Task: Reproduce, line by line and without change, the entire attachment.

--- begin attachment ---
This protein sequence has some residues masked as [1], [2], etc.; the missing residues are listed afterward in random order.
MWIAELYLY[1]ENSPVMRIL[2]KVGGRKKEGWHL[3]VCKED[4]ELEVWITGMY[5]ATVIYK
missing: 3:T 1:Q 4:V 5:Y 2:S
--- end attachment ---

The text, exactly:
This protein sequence has some residues masked as [1], [2], etc.; the missing residues are listed afterward in random order.
MWIAELYLY[1]ENSPVMRIL[2]KVGGRKKEGWHL[3]VCKED[4]ELEVWITGMY[5]ATVIYK
missing: 3:T 1:Q 4:V 5:Y 2:S